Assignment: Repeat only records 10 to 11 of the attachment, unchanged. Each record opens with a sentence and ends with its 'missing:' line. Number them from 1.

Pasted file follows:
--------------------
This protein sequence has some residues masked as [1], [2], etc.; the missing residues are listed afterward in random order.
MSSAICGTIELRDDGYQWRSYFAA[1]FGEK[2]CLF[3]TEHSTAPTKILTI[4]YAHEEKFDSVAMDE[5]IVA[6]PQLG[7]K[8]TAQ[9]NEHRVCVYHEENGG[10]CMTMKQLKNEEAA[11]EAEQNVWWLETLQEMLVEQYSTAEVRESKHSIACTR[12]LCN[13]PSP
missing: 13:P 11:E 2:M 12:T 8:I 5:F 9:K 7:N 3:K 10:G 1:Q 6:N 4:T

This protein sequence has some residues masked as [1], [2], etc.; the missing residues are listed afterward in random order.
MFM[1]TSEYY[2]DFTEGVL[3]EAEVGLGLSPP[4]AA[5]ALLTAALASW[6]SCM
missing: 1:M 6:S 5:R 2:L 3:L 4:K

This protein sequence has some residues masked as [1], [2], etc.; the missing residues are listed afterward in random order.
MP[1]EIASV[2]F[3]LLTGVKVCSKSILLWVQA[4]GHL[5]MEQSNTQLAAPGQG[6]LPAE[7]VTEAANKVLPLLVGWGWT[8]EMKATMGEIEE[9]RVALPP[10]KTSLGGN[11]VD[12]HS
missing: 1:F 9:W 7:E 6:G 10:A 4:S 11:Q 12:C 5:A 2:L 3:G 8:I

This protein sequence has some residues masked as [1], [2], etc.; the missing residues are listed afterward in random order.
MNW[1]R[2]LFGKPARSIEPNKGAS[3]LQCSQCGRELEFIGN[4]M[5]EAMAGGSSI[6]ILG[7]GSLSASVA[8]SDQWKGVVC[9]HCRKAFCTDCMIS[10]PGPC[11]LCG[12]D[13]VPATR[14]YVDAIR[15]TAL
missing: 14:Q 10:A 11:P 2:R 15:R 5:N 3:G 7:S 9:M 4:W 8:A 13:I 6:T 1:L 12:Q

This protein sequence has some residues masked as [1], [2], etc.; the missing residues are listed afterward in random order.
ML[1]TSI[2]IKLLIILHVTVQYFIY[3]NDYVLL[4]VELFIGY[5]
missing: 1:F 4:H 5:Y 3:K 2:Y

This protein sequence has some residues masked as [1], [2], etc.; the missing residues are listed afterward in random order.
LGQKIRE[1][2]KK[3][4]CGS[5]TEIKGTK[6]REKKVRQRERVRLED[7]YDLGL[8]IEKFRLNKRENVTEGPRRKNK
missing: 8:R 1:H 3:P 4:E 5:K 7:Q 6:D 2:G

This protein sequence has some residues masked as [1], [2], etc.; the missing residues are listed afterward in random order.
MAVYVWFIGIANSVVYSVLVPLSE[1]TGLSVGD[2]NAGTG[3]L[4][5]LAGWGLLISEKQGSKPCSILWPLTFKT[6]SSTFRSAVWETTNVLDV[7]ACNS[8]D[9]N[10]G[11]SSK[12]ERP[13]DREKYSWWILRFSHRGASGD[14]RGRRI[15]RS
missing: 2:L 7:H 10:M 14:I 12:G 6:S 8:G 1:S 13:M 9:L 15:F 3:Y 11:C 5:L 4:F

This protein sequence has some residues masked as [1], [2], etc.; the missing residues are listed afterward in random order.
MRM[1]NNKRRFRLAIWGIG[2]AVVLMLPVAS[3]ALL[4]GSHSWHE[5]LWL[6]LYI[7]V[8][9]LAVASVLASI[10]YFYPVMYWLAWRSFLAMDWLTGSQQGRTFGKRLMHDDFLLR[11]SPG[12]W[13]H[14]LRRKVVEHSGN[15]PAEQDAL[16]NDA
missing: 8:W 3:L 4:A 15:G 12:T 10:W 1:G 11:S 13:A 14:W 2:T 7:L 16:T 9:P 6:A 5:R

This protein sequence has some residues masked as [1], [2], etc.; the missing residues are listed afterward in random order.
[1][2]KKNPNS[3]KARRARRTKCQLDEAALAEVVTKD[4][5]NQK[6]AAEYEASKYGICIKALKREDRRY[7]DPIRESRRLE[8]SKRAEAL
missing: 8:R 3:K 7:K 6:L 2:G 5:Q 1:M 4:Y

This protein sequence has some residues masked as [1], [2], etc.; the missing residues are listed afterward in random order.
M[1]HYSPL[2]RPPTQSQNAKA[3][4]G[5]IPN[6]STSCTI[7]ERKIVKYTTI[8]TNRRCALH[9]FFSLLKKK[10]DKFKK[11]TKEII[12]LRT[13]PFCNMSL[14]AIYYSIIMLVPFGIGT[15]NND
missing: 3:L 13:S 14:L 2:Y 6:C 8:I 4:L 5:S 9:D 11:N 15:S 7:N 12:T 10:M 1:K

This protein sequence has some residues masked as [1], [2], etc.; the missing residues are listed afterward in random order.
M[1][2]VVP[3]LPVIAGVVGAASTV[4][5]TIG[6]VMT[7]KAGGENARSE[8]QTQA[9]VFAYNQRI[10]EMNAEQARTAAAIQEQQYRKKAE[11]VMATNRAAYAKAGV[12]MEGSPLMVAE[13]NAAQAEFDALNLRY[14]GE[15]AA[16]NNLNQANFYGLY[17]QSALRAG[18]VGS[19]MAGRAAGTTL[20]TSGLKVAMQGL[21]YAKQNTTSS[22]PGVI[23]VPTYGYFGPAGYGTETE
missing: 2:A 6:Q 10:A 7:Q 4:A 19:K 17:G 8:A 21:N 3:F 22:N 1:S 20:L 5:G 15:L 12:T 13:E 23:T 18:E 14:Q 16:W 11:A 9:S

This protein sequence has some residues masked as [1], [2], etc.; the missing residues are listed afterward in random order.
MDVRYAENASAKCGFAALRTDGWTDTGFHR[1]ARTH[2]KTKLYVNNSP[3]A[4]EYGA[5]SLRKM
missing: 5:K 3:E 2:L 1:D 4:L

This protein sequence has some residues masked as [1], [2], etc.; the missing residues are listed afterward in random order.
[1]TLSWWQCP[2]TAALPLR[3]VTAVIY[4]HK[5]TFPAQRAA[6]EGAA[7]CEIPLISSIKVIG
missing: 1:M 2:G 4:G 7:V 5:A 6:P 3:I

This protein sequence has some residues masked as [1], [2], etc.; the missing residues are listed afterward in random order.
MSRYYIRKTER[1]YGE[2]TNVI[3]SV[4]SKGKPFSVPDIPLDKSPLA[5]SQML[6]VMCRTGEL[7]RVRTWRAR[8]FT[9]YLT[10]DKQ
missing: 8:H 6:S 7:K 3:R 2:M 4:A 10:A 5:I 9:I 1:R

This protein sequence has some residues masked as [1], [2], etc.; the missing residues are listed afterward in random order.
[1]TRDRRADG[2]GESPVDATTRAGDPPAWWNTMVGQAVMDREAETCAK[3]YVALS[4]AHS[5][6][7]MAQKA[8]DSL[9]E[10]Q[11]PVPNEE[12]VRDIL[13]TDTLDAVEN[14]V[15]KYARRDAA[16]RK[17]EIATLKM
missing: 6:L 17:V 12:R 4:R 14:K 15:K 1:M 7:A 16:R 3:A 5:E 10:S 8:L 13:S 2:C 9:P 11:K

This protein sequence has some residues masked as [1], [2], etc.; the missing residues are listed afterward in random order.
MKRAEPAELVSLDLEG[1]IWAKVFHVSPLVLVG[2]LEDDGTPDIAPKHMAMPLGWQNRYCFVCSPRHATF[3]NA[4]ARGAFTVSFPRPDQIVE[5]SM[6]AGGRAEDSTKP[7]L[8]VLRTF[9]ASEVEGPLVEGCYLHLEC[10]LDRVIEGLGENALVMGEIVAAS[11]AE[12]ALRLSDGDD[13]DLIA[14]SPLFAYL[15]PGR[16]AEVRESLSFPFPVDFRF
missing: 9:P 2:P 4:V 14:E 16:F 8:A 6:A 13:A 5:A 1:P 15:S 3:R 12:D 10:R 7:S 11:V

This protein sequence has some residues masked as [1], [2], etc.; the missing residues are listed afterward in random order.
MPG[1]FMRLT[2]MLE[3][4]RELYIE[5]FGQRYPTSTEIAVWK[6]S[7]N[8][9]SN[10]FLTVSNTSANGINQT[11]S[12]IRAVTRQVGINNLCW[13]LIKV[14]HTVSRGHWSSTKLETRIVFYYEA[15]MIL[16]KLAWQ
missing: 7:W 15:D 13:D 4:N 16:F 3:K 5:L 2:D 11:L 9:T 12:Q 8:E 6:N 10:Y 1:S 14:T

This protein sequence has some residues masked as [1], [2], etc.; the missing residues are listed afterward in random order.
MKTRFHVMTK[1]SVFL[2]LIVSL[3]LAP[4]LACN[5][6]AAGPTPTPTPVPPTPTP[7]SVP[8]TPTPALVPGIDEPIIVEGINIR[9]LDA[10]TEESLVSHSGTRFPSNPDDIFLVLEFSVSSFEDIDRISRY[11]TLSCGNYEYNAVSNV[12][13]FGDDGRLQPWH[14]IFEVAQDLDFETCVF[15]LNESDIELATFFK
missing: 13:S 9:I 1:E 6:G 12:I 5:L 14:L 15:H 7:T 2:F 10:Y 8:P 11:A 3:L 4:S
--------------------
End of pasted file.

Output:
This protein sequence has some residues masked as [1], [2], etc.; the missing residues are listed afterward in random order.
M[1]HYSPL[2]RPPTQSQNAKA[3][4]G[5]IPN[6]STSCTI[7]ERKIVKYTTI[8]TNRRCALH[9]FFSLLKKK[10]DKFKK[11]TKEII[12]LRT[13]PFCNMSL[14]AIYYSIIMLVPFGIGT[15]NND
missing: 3:L 13:S 14:L 2:Y 6:C 8:I 4:L 5:S 9:D 11:N 15:S 7:N 12:T 10:M 1:K

This protein sequence has some residues masked as [1], [2], etc.; the missing residues are listed afterward in random order.
M[1][2]VVP[3]LPVIAGVVGAASTV[4][5]TIG[6]VMT[7]KAGGENARSE[8]QTQA[9]VFAYNQRI[10]EMNAEQARTAAAIQEQQYRKKAE[11]VMATNRAAYAKAGV[12]MEGSPLMVAE[13]NAAQAEFDALNLRY[14]GE[15]AA[16]NNLNQANFYGLY[17]QSALRAG[18]VGS[19]MAGRAAGTTL[20]TSGLKVAMQGL[21]YAKQNTTSS[22]PGVI[23]VPTYGYFGPAGYGTETE
missing: 2:A 6:Q 10:A 7:Q 4:A 19:K 17:G 8:A 21:N 3:F 22:N 1:S 20:L 5:G 15:L 12:T 13:E 23:T 18:E 14:Q 16:W 11:A 9:S